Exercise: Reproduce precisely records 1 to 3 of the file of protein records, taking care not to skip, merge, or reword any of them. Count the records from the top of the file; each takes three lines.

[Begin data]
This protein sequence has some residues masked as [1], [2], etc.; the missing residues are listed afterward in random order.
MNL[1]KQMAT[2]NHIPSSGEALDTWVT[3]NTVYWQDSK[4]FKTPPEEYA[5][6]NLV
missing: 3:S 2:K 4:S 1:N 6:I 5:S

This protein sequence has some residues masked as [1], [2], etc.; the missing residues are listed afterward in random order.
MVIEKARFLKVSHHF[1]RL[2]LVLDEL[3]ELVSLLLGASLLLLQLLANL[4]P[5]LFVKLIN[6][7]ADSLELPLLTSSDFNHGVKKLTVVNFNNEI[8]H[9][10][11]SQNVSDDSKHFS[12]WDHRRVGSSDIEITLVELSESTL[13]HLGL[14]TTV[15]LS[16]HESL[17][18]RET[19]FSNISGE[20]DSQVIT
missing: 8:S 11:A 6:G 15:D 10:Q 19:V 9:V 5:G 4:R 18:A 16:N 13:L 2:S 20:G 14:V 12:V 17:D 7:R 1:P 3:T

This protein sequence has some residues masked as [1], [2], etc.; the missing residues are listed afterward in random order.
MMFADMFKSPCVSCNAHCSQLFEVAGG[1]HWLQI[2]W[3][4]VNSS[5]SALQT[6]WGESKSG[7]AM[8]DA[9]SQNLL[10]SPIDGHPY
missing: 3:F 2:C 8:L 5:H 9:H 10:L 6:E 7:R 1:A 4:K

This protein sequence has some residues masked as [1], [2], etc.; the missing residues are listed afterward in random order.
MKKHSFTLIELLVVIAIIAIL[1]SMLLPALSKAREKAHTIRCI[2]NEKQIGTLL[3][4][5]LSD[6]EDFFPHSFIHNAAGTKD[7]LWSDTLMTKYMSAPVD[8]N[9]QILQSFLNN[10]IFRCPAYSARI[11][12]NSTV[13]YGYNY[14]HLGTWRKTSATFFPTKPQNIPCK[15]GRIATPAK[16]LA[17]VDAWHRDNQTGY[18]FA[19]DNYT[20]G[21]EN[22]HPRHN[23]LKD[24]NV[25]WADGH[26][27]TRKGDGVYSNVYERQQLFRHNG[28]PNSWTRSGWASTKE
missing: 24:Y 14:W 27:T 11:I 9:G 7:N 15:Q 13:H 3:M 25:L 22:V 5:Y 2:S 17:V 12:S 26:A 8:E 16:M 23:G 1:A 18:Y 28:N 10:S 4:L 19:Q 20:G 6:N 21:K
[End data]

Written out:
This protein sequence has some residues masked as [1], [2], etc.; the missing residues are listed afterward in random order.
MNL[1]KQMAT[2]NHIPSSGEALDTWVT[3]NTVYWQDSK[4]FKTPPEEYA[5][6]NLV
missing: 3:S 2:K 4:S 1:N 6:I 5:S

This protein sequence has some residues masked as [1], [2], etc.; the missing residues are listed afterward in random order.
MVIEKARFLKVSHHF[1]RL[2]LVLDEL[3]ELVSLLLGASLLLLQLLANL[4]P[5]LFVKLIN[6][7]ADSLELPLLTSSDFNHGVKKLTVVNFNNEI[8]H[9][10][11]SQNVSDDSKHFS[12]WDHRRVGSSDIEITLVELSESTL[13]HLGL[14]TTV[15]LS[16]HESL[17][18]RET[19]FSNISGE[20]DSQVIT
missing: 8:S 11:A 6:G 15:D 10:Q 19:V 9:V 5:G 4:R 18:A 16:N 13:L 2:S 20:G 14:V 12:V 17:D 7:R 1:P 3:T

This protein sequence has some residues masked as [1], [2], etc.; the missing residues are listed afterward in random order.
MMFADMFKSPCVSCNAHCSQLFEVAGG[1]HWLQI[2]W[3][4]VNSS[5]SALQT[6]WGESKSG[7]AM[8]DA[9]SQNLL[10]SPIDGHPY
missing: 3:F 2:C 8:L 5:H 9:H 10:L 6:E 7:R 1:A 4:K